Welcome back to the final post on my tour with the teens to the Biltmore!
Oh yes, I found them as we exited and headed to the lawn and garden portion of the tour. This is a pretty view with the chateau and fall trees behind them as they walk over a bridge. Did you know that the Biltmore is still privately owned? I’d say they are doing a fantastic job of making it a family business. Certainly they work very hard. It’s not about the riches, it’s about the history and culture of the place. It allows you to go back in time while you walk around. Face it when this place was built electricity didn’t exist, nor plumbing. After it was discovered they added those items into the interior. That means refrigeration didn’t either. I believe my dad once told me that refrigeration is probably one of the great saviors of mankind, but we take it for granted.
Dare I say cell phones weren’t around and now most people have one in their hands, look above.
The architecture alone is eye catching and can be seen everywhere. The middle picture exemplifies that Gothic look which writers write books and poems about with mystery and magnitude exonerating some ancient past. And then there’s the vines in the first picture; you don’t grow those overnight. I have always wanted to grow wisteria over a pergola and have never done that. Things come to those who wait while pursuing other dreams. I’m certain I will do that. We didn’t venture into the greenhouses on this trip but you can bet they were filled with orchids and such. In the third picture can you see the white horse?
A picture is worth a thousand words as the cliche goes and I say this one speaks that eloquently. I’ll never know what they were talking about because I didn’t ask. This was their moment in time.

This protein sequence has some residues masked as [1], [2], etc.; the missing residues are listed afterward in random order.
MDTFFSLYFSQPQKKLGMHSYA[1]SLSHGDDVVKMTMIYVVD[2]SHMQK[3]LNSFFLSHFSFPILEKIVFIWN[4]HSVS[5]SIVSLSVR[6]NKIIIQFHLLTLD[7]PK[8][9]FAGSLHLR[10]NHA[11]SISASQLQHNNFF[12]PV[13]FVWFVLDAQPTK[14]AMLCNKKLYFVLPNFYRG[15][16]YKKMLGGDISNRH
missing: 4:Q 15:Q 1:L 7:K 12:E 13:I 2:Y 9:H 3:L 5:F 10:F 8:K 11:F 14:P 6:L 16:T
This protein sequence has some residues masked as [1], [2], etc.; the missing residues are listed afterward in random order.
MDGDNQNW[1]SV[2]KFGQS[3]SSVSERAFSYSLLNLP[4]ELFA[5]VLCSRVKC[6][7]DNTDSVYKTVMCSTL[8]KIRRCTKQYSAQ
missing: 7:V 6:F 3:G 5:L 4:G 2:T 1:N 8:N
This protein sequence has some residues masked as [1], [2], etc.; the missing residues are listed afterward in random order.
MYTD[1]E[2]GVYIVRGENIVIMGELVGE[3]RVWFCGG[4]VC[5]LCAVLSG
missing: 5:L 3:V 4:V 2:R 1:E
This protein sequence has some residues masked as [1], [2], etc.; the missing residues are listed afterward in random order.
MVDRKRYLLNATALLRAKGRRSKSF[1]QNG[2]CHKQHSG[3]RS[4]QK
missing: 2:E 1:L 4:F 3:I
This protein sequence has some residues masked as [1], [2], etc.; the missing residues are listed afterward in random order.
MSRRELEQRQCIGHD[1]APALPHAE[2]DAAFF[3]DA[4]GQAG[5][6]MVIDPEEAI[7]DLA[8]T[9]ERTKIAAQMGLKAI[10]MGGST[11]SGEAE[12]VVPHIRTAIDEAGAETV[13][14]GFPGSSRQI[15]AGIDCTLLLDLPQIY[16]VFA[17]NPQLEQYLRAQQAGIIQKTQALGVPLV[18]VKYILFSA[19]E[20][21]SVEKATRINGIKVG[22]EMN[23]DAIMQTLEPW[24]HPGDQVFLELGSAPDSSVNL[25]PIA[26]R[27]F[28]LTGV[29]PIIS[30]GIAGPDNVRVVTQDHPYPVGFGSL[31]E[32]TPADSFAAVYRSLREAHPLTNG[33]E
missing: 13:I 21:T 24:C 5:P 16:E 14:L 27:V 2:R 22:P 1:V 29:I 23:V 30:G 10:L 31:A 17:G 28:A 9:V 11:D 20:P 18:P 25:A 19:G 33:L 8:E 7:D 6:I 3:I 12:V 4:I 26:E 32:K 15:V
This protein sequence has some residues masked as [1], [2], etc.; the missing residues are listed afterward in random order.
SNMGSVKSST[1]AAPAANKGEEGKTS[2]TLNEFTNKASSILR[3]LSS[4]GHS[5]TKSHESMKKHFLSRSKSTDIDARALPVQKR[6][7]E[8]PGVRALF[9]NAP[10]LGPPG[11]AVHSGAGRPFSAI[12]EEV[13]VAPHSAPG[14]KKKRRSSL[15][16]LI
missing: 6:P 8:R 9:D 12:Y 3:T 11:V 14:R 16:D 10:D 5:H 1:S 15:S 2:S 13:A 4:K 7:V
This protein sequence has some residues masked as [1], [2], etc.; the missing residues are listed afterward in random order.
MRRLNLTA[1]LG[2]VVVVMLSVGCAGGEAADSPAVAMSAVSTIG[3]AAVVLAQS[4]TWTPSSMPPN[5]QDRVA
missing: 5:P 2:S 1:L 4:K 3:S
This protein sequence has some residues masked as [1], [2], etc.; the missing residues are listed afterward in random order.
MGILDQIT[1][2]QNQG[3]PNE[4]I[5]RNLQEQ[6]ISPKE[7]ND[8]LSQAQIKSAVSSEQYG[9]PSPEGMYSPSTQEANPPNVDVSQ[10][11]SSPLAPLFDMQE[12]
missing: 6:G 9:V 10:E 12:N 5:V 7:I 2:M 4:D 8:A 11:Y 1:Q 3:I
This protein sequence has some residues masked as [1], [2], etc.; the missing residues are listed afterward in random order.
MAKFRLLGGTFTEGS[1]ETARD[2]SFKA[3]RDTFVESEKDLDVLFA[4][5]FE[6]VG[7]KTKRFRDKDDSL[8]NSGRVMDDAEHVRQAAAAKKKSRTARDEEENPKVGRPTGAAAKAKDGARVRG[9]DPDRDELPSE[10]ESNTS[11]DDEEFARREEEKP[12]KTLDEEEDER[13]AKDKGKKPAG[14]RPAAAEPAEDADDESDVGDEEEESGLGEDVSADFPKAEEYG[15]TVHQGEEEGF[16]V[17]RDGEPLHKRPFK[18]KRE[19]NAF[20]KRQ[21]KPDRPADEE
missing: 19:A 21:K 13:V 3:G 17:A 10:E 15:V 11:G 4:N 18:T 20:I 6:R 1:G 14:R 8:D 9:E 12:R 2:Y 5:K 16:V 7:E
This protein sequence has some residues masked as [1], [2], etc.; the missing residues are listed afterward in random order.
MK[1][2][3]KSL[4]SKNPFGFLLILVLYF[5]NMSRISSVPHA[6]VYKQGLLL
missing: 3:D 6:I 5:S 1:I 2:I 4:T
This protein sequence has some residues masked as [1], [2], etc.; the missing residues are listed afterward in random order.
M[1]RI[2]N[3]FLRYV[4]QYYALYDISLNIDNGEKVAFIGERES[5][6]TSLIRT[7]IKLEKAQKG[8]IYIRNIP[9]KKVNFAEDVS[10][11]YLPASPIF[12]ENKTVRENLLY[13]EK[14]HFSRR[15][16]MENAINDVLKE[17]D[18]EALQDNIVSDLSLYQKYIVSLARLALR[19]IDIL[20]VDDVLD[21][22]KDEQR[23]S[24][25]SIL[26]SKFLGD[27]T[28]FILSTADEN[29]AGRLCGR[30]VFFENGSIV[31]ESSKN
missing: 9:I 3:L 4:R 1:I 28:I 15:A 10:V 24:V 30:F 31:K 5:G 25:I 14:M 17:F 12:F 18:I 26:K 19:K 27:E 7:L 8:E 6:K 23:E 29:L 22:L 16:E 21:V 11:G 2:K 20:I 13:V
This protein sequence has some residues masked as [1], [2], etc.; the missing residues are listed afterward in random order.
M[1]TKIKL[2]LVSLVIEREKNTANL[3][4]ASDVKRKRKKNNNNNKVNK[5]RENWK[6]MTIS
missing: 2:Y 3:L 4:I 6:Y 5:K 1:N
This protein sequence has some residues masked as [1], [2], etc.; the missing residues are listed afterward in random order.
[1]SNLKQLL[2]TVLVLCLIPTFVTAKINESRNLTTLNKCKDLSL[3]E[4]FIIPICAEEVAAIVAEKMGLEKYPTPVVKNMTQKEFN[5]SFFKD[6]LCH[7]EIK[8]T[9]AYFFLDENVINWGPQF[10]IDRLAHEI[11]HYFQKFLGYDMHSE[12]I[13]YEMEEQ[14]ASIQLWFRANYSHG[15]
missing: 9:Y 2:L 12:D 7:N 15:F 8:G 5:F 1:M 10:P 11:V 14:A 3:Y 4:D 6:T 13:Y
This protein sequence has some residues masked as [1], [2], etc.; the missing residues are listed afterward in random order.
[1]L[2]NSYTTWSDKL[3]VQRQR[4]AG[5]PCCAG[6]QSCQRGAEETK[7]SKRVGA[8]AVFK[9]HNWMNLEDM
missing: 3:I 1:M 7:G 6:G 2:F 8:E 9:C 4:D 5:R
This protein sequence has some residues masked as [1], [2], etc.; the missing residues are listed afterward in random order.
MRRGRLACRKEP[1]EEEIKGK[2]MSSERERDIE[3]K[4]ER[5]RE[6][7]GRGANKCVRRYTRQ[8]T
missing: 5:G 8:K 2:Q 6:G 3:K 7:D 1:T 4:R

While practicing my selfies (I need to smile more) a half-clothed male statue photo-bombed me. That was exciting. Ha! In the center photo I used a filter to give it a soft glow making it seem more like a fairy-tale castle or a sunset view. If you didn’t know better you might think I’m in Europe but I’m not. It is worth the trip as Asheville is surrounded by the mountains. There’s a newly built brewery with live music just down the road from the Biltmore.
I couldn’t help but notice this little guy, a cherub, holding a wreath and frolicking across the lawn in a playful manner. The backdrop has all the fine detail of the Victorian era-late 1890’s with the light green color of aging bronze due to the oxidation of copper. Mark Twain called this period ‘The Gilded Age’ for some of the lavish lifestyles created due to the wealth of some during the late 1870’s-1890’s. Most definitely it was prosperous after the ending of the civil war and later mobility due to Ford’s invention of the model T. With Edison inventing everything else under the sun this is my favorite time in history.
Thank you for reading my personal post on a recent tour of the Biltmore. It is a place that has been inspiring in my life, though, I can’t point to a specific reason as it just is. I’m happy my teens came and I was able to share with them something that I love. There’s nothing like a live history book. Hope you enjoyed my posts. See, I still haven’t mastered the selfie.
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